Wellington, New Zealand’s capital, is the friendliest and prettiest capital city in the world. It’s true I could be biased – some of my favourite people live there. (You know who you are don’t you – all of you.)
Wellington is famous for its cultural life. I’ve attended my share of plays and shows and concerts there. Some might say more than my share, but I say you can never have enough of a good thing.
Wellington is home to brilliant coffee. I’ve drunk rather a lot of it there. I have my favourite cafes, too many to mention in this post.
I’ve celebrated graduations and birthdays and engagements there. And my largest earthquake yet was a Welly quake. I’m not so sure that’s something to celebrate. Other than I was brave and held myself back from leaping out of bed and running down fourteen flights of stairs while the building swayed … hmmm … lurched is the better word.
They say you can’t have everything and I’ll admit to one small Wellington flaw. You see back in 2011 when The Lonely Planet said ours was the coolest capital in the world they may have been hinting at an unfortunate truth. Wellington is the southernmost capital city in the world. And that means weather. Big weather. Wild weather. The sort of weather poets fill anthologies with. This is a favourite.
But, ahhh, Welly on a good day … there is no where else like it. Experience it and you will never forget the perfection of blue sky, wet rocks, white crested waves, the zing of the breeze on your skin and the zest of sea air. A day like that imprints itself on your mind’s eye much as daffodils did for Wordsworth. (Check out Prior’s comment on my post, Daffodils, for the stanza in question. If you like what she says visit her at Priorhouse Blog.)
But right now come with me on a good day to the south coast, only ten minutes over the hill from the skyscrapers and the hurry scurry of the business centre, to the Wellington Wellingtonians know.
Skipping breakfast is not a good idea because sea air is to tummies as spring is to wind. So before we did any exploring brunch was necessary. The Bach between Owhiro Bay and Island Bay is perfectly situated. The food is yummy and nutritious. I ate an entire plate of home cooked beans. Yes, I’m greedy but it was almost 11am and a long time since dinner. The others had the pancake stack and The Bach breakfast (sausages, eggs, rosti). One of us had the seafood chowder and then ordered the largest caramel slice ever seen. A taste test was required, so I forced myself to try a mouthful. (The things I put myself through for the sake of my blog!) I then required a second – just to be sure. I can tell you with the authority that comes from two bites – it was truly caramelly, chocolatey delicious.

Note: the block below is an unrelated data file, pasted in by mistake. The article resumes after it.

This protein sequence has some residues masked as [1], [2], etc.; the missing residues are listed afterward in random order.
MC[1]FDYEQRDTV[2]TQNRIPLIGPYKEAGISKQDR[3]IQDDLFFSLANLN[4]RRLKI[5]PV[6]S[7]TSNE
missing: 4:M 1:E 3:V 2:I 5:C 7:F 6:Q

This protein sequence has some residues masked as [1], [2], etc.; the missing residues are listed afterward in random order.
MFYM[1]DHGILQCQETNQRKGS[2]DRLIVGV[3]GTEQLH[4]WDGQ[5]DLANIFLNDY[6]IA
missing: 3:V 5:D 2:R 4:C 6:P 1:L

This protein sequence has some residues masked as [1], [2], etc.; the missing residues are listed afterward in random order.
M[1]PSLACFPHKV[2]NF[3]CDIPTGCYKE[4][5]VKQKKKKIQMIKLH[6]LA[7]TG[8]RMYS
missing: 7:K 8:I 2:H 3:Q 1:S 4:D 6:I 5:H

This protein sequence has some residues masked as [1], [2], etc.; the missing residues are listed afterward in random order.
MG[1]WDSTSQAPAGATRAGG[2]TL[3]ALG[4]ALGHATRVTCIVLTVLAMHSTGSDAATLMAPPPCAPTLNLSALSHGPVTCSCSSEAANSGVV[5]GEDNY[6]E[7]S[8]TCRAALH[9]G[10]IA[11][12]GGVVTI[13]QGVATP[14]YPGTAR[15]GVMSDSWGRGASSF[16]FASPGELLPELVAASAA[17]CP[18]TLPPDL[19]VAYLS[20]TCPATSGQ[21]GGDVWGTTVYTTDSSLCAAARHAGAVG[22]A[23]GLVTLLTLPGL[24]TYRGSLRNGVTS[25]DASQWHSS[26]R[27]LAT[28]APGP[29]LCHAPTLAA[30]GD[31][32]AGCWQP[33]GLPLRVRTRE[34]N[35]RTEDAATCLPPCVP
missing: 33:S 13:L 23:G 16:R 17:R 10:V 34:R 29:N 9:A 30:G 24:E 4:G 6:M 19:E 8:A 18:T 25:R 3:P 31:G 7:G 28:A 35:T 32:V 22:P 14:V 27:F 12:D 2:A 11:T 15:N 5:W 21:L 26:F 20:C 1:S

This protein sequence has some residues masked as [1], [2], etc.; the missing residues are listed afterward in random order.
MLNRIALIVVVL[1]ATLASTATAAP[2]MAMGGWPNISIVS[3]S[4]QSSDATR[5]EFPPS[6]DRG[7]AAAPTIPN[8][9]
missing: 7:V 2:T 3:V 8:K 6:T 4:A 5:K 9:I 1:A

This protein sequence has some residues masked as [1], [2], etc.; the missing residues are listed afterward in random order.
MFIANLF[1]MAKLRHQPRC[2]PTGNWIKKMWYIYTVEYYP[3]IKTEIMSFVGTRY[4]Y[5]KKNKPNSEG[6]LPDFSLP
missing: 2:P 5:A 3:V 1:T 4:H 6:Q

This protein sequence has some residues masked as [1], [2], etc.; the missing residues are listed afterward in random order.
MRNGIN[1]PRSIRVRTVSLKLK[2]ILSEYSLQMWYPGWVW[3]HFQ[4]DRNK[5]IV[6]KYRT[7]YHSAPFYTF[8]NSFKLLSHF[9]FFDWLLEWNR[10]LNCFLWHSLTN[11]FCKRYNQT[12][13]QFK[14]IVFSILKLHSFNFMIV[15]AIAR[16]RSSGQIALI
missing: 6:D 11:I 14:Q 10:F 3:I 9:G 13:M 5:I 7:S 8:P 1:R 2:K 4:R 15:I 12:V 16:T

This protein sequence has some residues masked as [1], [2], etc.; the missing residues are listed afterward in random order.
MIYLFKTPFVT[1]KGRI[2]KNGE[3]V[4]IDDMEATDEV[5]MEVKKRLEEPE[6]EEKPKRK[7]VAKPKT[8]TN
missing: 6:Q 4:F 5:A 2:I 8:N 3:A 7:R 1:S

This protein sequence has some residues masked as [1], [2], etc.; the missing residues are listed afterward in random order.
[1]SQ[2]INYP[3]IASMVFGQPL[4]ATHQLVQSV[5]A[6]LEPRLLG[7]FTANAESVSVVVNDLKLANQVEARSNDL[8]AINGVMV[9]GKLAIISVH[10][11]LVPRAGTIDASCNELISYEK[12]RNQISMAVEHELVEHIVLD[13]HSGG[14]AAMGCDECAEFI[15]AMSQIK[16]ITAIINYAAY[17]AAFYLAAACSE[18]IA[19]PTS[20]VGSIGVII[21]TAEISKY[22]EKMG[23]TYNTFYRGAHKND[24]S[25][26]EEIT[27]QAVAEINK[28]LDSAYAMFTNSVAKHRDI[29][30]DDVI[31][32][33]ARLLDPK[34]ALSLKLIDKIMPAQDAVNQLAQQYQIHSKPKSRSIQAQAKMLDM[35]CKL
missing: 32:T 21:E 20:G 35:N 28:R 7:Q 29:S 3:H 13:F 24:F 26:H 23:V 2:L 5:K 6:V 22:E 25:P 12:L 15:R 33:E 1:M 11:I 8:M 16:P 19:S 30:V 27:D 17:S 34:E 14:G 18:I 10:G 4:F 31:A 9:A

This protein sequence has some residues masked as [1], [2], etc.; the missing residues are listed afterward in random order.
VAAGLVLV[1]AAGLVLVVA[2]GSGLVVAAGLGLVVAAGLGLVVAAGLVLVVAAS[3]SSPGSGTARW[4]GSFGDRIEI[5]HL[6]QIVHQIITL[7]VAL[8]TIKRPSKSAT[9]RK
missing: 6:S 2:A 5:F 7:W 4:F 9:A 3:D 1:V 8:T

Who could resist a walk on a day like this. So cameras in hand we set off towards Island Bay. It’s easy walking. There’s a footpath all the way, but if you want and the tide is right it’s possible to walk on the beach.
Follow us in the slide show from the rocks not far from the cafe, around the corner to Island Bay. We walked as far as the flags, you might just be able to see them in the far right of the second slide.
The return walk took us about an hour. We ambled, stopping often for photos, to admire the views, to watch the locals on the beach, and to enjoy the remarkable spring weather.
For more walks from around the world visit Restless Jo
Categories: Off The Beaten Track in Aotearoa